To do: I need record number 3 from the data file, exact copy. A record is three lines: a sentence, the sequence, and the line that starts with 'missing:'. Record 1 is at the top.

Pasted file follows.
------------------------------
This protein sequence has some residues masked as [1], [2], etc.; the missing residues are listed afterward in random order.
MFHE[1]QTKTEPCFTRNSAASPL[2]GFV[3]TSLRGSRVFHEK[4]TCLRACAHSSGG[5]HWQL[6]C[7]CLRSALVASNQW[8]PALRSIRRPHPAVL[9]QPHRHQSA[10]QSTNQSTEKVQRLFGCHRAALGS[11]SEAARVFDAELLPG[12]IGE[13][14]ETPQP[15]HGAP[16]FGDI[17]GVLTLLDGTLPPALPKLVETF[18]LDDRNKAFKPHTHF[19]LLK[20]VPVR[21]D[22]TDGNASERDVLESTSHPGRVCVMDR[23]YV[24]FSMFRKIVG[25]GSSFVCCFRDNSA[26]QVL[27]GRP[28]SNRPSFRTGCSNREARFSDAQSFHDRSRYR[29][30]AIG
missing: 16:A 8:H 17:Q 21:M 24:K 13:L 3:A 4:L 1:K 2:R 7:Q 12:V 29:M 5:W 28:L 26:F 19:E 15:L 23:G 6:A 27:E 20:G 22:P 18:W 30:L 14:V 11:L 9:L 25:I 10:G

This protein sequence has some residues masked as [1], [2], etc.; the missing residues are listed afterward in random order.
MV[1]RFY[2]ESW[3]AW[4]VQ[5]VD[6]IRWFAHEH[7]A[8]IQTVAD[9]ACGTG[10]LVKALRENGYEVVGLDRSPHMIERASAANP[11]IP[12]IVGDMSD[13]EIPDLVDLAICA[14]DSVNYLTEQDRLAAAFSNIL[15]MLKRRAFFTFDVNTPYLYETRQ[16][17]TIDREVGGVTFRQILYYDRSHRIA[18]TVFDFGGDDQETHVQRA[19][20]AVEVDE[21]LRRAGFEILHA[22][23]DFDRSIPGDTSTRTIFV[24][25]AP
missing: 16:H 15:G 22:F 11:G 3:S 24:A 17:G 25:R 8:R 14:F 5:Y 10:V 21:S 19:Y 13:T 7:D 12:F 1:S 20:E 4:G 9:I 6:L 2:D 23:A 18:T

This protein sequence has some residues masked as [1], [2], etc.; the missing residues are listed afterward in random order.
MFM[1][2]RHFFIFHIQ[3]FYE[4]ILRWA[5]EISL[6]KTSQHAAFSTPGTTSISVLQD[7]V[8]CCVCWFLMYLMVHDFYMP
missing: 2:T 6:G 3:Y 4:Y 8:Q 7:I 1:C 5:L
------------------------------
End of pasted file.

This protein sequence has some residues masked as [1], [2], etc.; the missing residues are listed afterward in random order.
MFM[1][2]RHFFIFHIQ[3]FYE[4]ILRWA[5]EISL[6]KTSQHAAFSTPGTTSISVLQD[7]V[8]CCVCWFLMYLMVHDFYMP
missing: 2:T 6:G 3:Y 4:Y 8:Q 7:I 1:C 5:L